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Students across the country are organizing to protest book bans by distributing titles themselves.

Mar 08 2022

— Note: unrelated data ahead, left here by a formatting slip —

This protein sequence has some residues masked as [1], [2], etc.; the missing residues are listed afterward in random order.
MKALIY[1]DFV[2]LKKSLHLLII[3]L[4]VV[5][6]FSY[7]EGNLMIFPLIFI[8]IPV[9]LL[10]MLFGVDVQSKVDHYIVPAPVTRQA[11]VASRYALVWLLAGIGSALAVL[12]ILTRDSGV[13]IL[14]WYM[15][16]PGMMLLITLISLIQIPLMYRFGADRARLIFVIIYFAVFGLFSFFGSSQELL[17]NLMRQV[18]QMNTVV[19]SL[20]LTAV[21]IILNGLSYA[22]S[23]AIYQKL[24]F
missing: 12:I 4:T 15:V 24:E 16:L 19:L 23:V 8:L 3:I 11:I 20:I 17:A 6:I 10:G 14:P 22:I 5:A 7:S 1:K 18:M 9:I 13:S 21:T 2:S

Students across the country are organizing to protest book bans by distributing titles themselves. We told you about the recent Tennessee book ban of Art Spiegelman’s Maus and how it quickly rose to the top of Amazon’s bestseller list as parents and students protested the ban. Students across the country have been organizing to push back against book bans, forming groups to distribute titles that represent the stories / issues they think should be discussed in schools. A group of students in the Houston suburb of Katy formed “FReadom Week” with student members of the nonpartisan group Voters of Tomorrow to distribute nearly 200 books featuring LGBTQ+ and BIPOC stories at four district high schools, and spoke out against book censorship at a recent Katy ISD board meeting; students in Pennsylvania overturned a book ban of anti-racist books and educational resources by and about people of color in November 2020 and continue to fight for a diverse curriculum list featuring minority authors; Texas middle schoolers formed the Round Rock Black Students Book Club to fight for literature lists that represent their identities; and Missouri students are currently suing their school district over a list of banned books including Toni Morrison’s The Bluest Eye. Meanwhile, high school students in Pittsburgh started a podcast (Bridges and Books) to talk about books that have been banned / challenged in school curriculums. Though school book bans are nothing new, the current wave of students organizing against them is yet another example of how this activated generation isn’t afraid to not only speak out on issues they care about, but be the ones demanding change. (Ed SurgeTeen Vogue)